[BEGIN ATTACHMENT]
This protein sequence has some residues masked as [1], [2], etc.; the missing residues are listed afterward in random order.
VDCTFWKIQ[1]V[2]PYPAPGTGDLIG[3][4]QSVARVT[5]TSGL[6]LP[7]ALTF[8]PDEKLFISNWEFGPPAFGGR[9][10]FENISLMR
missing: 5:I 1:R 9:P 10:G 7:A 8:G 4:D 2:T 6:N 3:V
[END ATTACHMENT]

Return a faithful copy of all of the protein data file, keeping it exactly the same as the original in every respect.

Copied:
This protein sequence has some residues masked as [1], [2], etc.; the missing residues are listed afterward in random order.
VDCTFWKIQ[1]V[2]PYPAPGTGDLIG[3][4]QSVARVT[5]TSGL[6]LP[7]ALTF[8]PDEKLFISNWEFGPPAFGGR[9][10]FENISLMR
missing: 5:I 1:R 9:P 10:G 7:A 8:G 4:D 2:T 6:N 3:V